Okay, it’s no secret that brass and gold are coming back in when it comes to home decor. Anyone who reads IBC knows that I have a tiny obsession with the trend. I really have been doing my best to control my urge to put gold and brass everywhere.
While gold and brass are trendy right now, they’ve obviously been around for years. A lot of our favorite home decor stores carry new brass accessories, but you can also pick up some fabulous antique / vintage items for a steal. Whether you’re shopping at a thrift store, antique shop, or online, keep your eyes open for all things brass. And when you are looking, don’t be dissuaded by a little tarnish. Most vintage pieces may appear weathered, dirty, and dull at first glance, but with a bit of elbow grease and polish they can look like a million bucks!
I recently found this set of brass andirons for my fireplace. I paid $25 for the set.
As you can see, they have been well-loved and used. I wanted to get them cleaned up, so I thought I’d take you through my process for polishing brass.
You’re going to need a few things:
Bar Keeper’s Friend
a little muscle
Before I start polishing, I like to clean the piece. Bar Keepers Friend is the best for this. As both a cleanser and a polisher, it’s a great way to start the polishing process. I use these scratch-free sponges from Scotch Bright with the Bar Keeper’s Friend. With a little water, just scrub away.
Keep in mind that neither the cleaner nor the polisher is a miracle worker. You’re going to need to put some muscle in to it to get your piece sparkling.
You can use a toothbrush to scrub any tight areas you can’t reach with a sponge.
Once, thoroughly cleaned, dry off your piece. Then, using a clean rag, apply the polish. Again, use some elbow grease. The more you polish the piece, the brighter it will shine. As before, use a toothbrush to get into any areas you can’t get into with your rag.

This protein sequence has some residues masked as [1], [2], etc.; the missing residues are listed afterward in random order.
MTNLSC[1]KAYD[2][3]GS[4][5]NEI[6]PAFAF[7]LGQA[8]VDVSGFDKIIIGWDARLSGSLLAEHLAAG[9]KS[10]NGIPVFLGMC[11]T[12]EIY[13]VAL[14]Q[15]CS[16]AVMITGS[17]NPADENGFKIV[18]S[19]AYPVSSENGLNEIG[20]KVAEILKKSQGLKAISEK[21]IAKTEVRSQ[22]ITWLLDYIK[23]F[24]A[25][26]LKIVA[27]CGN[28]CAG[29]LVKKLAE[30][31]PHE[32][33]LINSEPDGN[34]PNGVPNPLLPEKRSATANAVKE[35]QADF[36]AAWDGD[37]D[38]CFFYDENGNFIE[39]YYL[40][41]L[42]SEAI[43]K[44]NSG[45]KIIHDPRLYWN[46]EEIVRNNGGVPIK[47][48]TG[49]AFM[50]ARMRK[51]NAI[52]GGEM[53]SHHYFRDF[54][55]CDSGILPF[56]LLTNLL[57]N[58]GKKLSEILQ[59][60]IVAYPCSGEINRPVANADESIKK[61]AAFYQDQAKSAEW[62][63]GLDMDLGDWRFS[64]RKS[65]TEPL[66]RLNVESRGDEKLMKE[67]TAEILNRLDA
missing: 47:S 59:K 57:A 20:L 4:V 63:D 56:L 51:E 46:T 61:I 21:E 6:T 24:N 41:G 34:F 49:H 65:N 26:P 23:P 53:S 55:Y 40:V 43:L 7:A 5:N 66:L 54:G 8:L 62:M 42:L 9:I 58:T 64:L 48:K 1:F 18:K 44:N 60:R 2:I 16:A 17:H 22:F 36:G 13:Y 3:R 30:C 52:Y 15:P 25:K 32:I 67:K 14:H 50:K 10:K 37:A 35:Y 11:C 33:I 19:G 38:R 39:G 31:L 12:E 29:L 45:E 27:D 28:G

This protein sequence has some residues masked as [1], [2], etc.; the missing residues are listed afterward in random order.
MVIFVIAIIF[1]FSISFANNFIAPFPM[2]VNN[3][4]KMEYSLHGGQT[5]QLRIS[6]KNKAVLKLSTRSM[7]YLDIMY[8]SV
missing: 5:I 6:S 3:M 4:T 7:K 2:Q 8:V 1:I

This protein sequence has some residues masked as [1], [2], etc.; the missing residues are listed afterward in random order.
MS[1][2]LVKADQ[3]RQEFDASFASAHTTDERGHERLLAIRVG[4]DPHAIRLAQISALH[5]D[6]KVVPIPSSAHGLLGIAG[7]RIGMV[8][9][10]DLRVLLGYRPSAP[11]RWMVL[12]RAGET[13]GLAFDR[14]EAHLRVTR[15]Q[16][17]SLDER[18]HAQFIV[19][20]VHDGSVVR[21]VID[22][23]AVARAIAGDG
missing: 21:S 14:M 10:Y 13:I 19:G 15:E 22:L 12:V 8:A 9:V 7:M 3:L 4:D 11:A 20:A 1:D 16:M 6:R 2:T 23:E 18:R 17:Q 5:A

I like to leave the polish on the piece for a few minutes until it starts to dry. Then, using another rag, rub the polish off. After that, rinse your piece in water.
At this point, the brass probably won’t be perfect, but you should notice a huge difference. Depending on the amount of tarnish, you may may need to repeat this process a few times.
Again, the more muscle and time you give it, the better the results.
For these andirons, I went through this process two times.
As you can see, there’s a big improvement from where I started.
Now they look pretty incredible, right?
It probably wouldn’t hurt to polish them one more time; however I was happy with the results. As much as I love perfectly polished brass, I find that minor imperfections add character and charm.
Other things to keep in mind when polishing…
Sometimes brass pieces come apart to make polishing easier. Especially candlesticks.
When cleaning and polishing, turn your piece upside down, so you don’t miss anything.
It’s probably a good idea to wear gloves when using the polish. Also, make sure you’re in a well-ventilated area, and avoid touching your eyes.
You’ll probably need to polish your brass items annually. After the initial cleaning, future polishings should be much easier.
That’s it! I hope this little “how to” will encourage you to look for vintage brass items. You can get some fab deals if you’re wiling to give pieces a little love when you get them home.
If you liked this project, check out my Paint Dipped Brass Candlesticks:
Click here for the tutorial!